Like most Brits, I am obsessed with Indian food, and when I lived in London, we would eat curry almost once a week. The very first curry I tried in my teens was a prawn dhansak, and although I’ve zig-zagged through the menu a lot since then, it’s the dish I always return to. The menus in Indian restaurants usually inform me that it is a Parsi dish, which means it was brought to India by Zoroastrians from Persia. Beyond that, I know nothing about it, except that it is a delectable study in contrasts, balancing sweet and sour flavors with the heat of chillies and juxtaposing soft, creamy lentils with fat, juicy prawns. The red lentils in this dish cook down to a mush, though you could add more robust lentils for a bit of a bite. Anglo-Indian restaurants often use canned pineapple to add sweetness, but butternut squash or pumpkin is more usual in Indian recipes, and it lends an extra creamy texture and a less aggressive sweetness to the lentils.
Serves: 4 | Active time: 45 minutes
For the lentils
For the spice paste
8 black peppercorns
1 teaspoon mustard seeds
1 teaspoon ground cinnamon
1 teaspoon ground coriander
2 teaspoons garam masala
5 cloves garlic
1 inch fresh ginger, peeled and chopped
1–2 serrano chillies, deseeded and chopped
For the curry
2 tablespoons vegetable oil or ghee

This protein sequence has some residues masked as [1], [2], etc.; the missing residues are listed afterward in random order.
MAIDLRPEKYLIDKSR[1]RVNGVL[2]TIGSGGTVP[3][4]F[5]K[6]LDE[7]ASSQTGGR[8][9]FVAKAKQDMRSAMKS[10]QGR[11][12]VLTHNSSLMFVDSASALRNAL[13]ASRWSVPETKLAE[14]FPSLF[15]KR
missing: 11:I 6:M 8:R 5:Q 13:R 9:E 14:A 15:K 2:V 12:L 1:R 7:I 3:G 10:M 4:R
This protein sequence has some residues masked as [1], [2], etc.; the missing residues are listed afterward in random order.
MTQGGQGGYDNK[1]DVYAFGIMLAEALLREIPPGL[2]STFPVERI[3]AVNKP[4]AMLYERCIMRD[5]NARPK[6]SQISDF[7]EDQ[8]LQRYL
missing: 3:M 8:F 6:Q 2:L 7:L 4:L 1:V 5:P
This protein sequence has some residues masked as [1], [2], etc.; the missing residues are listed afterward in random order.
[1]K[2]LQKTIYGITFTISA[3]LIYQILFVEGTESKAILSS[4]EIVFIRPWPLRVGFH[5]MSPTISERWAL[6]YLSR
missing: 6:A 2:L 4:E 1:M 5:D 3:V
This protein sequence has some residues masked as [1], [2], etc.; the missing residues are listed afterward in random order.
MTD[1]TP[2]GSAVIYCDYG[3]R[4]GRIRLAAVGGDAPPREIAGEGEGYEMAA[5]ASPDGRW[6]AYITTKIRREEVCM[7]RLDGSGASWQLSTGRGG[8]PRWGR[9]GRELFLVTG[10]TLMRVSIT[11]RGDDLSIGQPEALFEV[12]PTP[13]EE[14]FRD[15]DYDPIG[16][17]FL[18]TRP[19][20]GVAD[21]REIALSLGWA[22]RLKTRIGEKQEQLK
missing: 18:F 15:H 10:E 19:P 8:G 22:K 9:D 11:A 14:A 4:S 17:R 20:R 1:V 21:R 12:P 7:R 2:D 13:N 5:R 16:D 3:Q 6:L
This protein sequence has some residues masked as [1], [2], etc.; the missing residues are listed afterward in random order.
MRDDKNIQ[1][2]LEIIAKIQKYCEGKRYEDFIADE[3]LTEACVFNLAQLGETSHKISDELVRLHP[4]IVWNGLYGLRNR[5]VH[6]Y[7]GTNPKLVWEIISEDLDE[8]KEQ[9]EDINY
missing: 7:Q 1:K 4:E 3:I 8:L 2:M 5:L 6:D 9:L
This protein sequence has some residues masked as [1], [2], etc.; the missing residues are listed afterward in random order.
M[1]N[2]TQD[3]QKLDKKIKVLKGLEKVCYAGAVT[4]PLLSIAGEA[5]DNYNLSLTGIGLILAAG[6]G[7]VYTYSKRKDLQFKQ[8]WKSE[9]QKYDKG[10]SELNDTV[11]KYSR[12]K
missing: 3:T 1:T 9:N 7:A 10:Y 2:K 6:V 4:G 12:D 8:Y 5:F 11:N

2 medium onions, diced
1 teaspoon salt
1 tablespoon tamarind paste (or juice of two limes + 1 tablespoon brown or palm sugar)
1 cup fresh tomatoes, chopped (or 1/2 14 ounce can crushed tomatoes)
6 cardamom pods
1 pound prawns, peeled (any size, though butterflied if large)
1 tablespoon ghee (optional), to finish
Handful of cilantro, chopped, to garnish
Put the lentils and butternut squash into a small saucepan with the turmeric and mint leaves and pour on water until just covered. Bring to the boil, cover the pan, and gently simmer 15–20 minutes until the lentils and squash are soft and have absorbed most of the water. Add more water during cooking if the mix gets too dry and starts to stick.
While the lentils are cooking, make the spice paste. Grind the peppercorns, mustard seeds, cinnamon, coriander, and garam masala together in a spice grinder or pestle and mortar. Add the garlic, ginger, and chillies and grind everything together to make an aromatic paste. Add a splash of water to loosen if required.
For the curry, heat the oil or ghee in a skillet and fry the diced onions with the salt over a medium heat for about 10 minutes, until they are golden brown and caramelized. Indian cooking requires onions to be cooked longer than is usual in Western cuisine, which brings out all the sweet flavors. Just be vigilant to make sure the onions don’t burn.
Add the spice paste to the onions and continue frying for about 5 minutes until the spices smell fragrant and the oil separates out. Again, be careful not to let the paste burn. Add the tamarind paste (or lime juice and sugar) and stir in the tomatoes and whole cardamom pods. Fry everything together gently for a further 5 minutes. Add the lentil mixture and cook, covered, for a further 10 minutes, adding a cup of warm water if the curry is very thick. (The curry should be very creamy but not soupy.) Add the prawns and cook for another 5 minutes until pink. Remove the cardamom pods, top with the remaining ghee and garnish with chopped cilantro.
Serve with basmati rice, naan bread, or some sautéed spinach if you’re low-carbing.